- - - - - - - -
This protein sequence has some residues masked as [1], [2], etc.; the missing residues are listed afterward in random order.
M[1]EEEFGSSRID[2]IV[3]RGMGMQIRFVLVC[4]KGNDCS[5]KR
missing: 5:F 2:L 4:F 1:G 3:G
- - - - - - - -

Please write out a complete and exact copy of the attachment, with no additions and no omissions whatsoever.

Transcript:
This protein sequence has some residues masked as [1], [2], etc.; the missing residues are listed afterward in random order.
M[1]EEEFGSSRID[2]IV[3]RGMGMQIRFVLVC[4]KGNDCS[5]KR
missing: 5:F 2:L 4:F 1:G 3:G